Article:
We have today issued an appeal to the organization Save The Children, asking them to speak-out against China’s harrowing abuse of Uyghur children, detained at what are in reality indoctrination centers. The emotional and psychological damage of forced separation from their parents is traumatizing countless numbers of infants across occupied East Turkistan.
What’s going down with Herbert Diess the head of Volkswagen (VW)? On March 13 he offered a clarification regarding a remark he’d made earlier that week which created a storm across German public opinion. Due to its troubling similarity with the Nazi slogan ‘Arbeit macht frei’ (work makes you free) which adorned the entrance to Auschwitz and other concentration camps.
It seems Diess used the phrase “Ebit macht frei” during a presentation to an audience of VW managers.’Ebit’ is reported to be an accounting acronym which refers to earnings before interest and taxes, a phrase linked to an accountancy examination of a company’s quarterly financial report.
“At no time was it my intention for this statement to be placed in a false context,” Diess stated on his LinkedIn page March 13. “At the time I simply did not think of this possibility.”.
Well these things happen right? A misunderstanding, but let’s jump to the present and Herr Deiss looks to have attracted understandable concern and controversy. From what we read he appears to have asserted during an interview with the BBC on April 16 that he was unaware of China’s treatment of Uyghurs or the use of ‘re-education’ camps in occupied East Turkistan.
A region where Volkswagen operates a large manufacturing plant. Given the years of reportage on China’s brutal oppression of Uyghur culture and international concern regarding the forced indoctrination of Uyghurs at these camps it’s difficult to understand how the head of VW would be so ignorant.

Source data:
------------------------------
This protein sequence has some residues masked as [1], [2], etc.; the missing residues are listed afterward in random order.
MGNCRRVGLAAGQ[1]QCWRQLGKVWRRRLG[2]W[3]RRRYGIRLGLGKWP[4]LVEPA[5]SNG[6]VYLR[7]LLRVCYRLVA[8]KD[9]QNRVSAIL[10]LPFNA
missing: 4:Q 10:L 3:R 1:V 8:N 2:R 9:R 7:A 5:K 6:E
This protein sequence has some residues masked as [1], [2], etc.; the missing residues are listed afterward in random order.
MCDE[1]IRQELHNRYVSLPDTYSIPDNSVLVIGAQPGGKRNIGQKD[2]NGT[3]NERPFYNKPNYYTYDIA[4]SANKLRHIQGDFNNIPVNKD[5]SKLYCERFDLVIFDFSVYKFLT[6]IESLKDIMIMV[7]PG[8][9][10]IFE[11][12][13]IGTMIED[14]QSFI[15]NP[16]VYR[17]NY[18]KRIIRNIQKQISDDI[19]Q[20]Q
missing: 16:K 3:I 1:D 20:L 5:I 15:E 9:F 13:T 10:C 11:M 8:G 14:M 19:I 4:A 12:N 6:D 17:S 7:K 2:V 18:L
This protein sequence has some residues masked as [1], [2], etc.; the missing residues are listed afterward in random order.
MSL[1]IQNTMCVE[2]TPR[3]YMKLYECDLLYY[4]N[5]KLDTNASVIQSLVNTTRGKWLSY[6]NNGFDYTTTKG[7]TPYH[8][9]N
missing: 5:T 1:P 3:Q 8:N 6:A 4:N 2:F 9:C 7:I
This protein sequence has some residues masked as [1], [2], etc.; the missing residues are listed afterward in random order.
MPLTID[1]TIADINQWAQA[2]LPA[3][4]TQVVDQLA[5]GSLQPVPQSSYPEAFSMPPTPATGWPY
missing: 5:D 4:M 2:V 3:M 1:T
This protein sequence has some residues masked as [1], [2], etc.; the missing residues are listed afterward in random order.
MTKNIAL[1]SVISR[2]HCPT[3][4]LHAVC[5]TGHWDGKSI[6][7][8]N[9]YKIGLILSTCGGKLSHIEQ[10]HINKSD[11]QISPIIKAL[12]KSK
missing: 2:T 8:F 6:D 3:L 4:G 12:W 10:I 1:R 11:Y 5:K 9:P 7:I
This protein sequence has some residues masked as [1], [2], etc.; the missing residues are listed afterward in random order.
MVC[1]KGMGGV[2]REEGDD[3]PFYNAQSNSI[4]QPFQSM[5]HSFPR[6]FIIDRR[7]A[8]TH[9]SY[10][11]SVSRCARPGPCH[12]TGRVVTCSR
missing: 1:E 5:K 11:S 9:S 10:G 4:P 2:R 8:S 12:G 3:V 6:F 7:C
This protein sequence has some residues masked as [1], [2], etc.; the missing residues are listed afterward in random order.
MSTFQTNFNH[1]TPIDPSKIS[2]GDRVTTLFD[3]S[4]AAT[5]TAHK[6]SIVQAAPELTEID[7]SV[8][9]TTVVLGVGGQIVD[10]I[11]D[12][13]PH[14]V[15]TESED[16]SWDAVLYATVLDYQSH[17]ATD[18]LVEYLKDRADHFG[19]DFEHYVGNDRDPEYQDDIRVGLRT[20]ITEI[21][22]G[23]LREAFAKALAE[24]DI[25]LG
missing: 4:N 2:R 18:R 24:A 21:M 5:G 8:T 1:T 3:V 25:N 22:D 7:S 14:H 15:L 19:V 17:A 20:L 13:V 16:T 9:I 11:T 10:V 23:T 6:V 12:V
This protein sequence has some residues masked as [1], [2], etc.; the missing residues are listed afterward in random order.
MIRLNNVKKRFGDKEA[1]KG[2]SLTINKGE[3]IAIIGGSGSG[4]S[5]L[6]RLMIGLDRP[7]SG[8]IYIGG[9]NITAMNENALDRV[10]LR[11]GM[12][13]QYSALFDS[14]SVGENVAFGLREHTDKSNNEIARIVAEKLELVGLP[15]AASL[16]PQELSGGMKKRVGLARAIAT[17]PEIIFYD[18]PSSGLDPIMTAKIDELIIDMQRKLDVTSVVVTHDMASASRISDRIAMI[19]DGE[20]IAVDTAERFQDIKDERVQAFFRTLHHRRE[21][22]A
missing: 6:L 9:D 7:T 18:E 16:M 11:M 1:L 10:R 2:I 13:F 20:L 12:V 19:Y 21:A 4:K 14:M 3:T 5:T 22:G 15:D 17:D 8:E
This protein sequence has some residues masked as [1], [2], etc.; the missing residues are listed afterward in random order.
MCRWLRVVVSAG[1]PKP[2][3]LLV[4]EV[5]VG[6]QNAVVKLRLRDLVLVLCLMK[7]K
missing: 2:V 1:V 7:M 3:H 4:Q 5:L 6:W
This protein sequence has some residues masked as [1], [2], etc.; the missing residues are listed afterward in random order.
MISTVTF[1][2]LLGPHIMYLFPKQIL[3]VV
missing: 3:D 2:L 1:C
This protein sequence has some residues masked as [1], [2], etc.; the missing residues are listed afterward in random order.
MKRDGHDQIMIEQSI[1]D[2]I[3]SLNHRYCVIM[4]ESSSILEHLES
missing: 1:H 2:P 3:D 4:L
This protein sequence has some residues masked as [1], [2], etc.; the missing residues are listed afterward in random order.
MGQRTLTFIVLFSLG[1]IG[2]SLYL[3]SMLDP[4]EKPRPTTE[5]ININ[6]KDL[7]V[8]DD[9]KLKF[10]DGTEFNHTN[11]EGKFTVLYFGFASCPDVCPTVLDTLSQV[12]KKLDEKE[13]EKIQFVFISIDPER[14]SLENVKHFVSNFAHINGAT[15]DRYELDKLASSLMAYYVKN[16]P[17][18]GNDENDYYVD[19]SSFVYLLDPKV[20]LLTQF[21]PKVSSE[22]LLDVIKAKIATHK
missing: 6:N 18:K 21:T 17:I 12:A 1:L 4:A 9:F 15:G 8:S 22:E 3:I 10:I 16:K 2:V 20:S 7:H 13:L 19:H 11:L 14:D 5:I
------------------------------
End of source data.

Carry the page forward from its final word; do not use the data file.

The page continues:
Or are we witnessing a selective denial at work here? Would it be too cynical to wonder if a corporation chose to collaborate with a tyranny, actively overlook any odious realities in the pursuit of profit?
Perhaps Herr Diess should contemplate upon his country’s dark history, the denials and refusal to accept responsibility for the existence of concentration camps, often located nearby German villages and towns. As Captain Sol Nichtern, an American soldier who took part in the liberation of those held at Dachau noted: “The concentration Camp at Dachau is built right up against the side of the village; the houses go right up to the outer wall…And the German people who lived on the other side of the street claim that they didn’t know what was going on in the [very] next street”. Source: testimony of Sol Nichtern, 44, Ast Project, (Physician with Medical Corps, 517th Special Clearing Company).
The stench from such places was nauseatingly intense, no doubt reaching unbearable levels when the crematoriums were burning masses of bodies.Yet local citizens insisted they knew nothing, and were struck by temporary blindness during the regular occasions when slave-labor units were marched in and out of such camps.
That the Chinese regime has waged a cultural genocide against the Tibetan and Uyghur people is well known and documented. As is China’s grisly record concerning human rights violations, forced-labor camps, censorship and a program of forced sterilizations. Now if we allow that Herbert Diess is being truthful when insisting he is unaware of such oppression or the existence of camps which brutalizes and indoctrinates Uyghurs, a major question remains.
Having been informed of, and able to assess the wealth-of detailed reports, eyewitness testimony and media accounts that document China’s totalitarian excesses against Tibet and East Turkistan, what action will the head of Volkswagen be taking?
Will he choose to maintain ignorance and on that basis seek to justify his company’s lucrative collaboration with China’s regime? If so, as looks likely, he will be guilty within the court of world opinion, not simply of ignorance, but complicity!